Saturday, 29 August 2015


Broken quiver tip in need of attention
Last time I was out fishing, I broke one of my quiver tips while moving pegs. It was not the end of the world as I had a spare with me. Once I was home I thought about the next action to take. Should I just throw it away and buy another one or maybe I could repair it. A post on generated lots of suggestions as to how to repair it while other favoured just buying a new one. In the end I opted to repair it.

Heat up the tip ring and Pull
My first thought was to simply cut it down to the second ring. Then somebody on the forum mentioned that it would be better to cut off the second ring and replace it with the tip ring complete with its shaft. The ring will just pull off once it has been lightly heated. I used a gas stove lighter and it slipped straight off much easier than I expected.

Now I knew I had separated the tip ring successfully I cut down the tip by rolling it over a wooden strip and applying light pressure with a scalpel until I had cut all the way through, leaving a nice clean end.
Roll and cut several times... produce a clean end
The tip end was offered up to the new tip but it was obvious that it was not going to fit without some attention. The shaft had residue of the original glue still in place, reducing the clearance and preventing the new tip sliding in easily. The shaft was re-bored using a 3/64 inch diameter drill fitted into a pin chuck.  This can be achieved without the chuck, if you don't have one, by rolling the drill bit between the thumb and forefinger.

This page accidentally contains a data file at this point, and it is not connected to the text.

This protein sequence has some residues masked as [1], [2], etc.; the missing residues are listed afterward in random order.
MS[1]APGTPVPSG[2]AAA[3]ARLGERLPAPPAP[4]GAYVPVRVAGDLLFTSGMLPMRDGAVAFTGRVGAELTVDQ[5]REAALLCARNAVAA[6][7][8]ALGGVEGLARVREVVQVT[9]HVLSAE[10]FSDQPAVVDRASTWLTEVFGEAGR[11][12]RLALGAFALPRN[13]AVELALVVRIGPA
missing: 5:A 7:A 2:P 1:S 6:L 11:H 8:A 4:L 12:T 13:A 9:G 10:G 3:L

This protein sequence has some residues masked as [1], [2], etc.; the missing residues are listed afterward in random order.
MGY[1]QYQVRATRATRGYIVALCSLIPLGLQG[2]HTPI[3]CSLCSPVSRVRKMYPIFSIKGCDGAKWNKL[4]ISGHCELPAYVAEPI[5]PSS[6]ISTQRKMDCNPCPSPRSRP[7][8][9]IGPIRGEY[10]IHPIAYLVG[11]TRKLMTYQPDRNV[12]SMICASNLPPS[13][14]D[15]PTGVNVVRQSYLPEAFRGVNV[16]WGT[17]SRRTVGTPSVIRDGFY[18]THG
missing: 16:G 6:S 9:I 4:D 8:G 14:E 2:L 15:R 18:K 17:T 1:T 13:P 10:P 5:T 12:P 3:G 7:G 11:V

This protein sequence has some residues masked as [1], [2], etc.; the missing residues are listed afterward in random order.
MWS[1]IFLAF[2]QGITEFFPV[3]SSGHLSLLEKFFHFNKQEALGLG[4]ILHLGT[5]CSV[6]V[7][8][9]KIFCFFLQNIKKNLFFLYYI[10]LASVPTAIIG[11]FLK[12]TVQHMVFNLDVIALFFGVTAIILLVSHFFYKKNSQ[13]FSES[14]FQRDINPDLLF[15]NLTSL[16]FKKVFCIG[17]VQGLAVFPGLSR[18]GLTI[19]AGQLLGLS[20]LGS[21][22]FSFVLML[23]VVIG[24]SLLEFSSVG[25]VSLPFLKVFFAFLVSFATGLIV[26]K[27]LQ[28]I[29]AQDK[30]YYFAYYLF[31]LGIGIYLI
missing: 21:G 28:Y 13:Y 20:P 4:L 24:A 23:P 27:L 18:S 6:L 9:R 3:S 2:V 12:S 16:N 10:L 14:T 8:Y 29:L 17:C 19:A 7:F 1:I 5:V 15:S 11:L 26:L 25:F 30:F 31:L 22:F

Removing the excess glue from the tip-ring shaft using a 3/64 inch drill bit.
After the old glue is removed the tip will slide onto the cut down tip with ease. A test fit confirms this and now it is ready for assembly.

It fits!
The tip is glued on using Araldite (or any other make of epoxy resin adhesive). Only a small amount is all that is needed but the minimum amount that can be squeezed is much too much. Just like Mr Colman (as in mustard), Mr Araldite must have made more money on what was not used than what was!

Mixing the epoxy resin glue - thoroughly!
The glue is applied to the cut down tip using a coctail stick and the tip is pushed home. Ideally a small amount of glue should just be visible at the joint. This will help to seal the joint against the ingress of water.

The tip has been reattached
Before the glue sets, make sure the rings align perfectly otherwise the line will bind and performance will be severely hampered. Once the glue was dry the tip was repainted in a bright colour - I chose a bright yellow so It is instantly distinguished from the full quiver tips at a glance. I also scratched of the rating  so not to confuse in the future. Once the paint was dry, the tip was given a coat of clear nail-varnish (Don't tell Sue!) to protect and seal it.

Perfect alignment
The repaired tip ready for use.
Now I have an odd tip that may, or may not, prove to be useful. I decided to buy a new quiver tip but discovered that the best price I could get for a genuine Garbolino tip was around £10. I then realised that if I bought a new rod it comes with three tips and it costs less than £30! It was a no-brainer I ordered a 9ft picker/feeder to compliment the 8ft and 11ft rods I already have.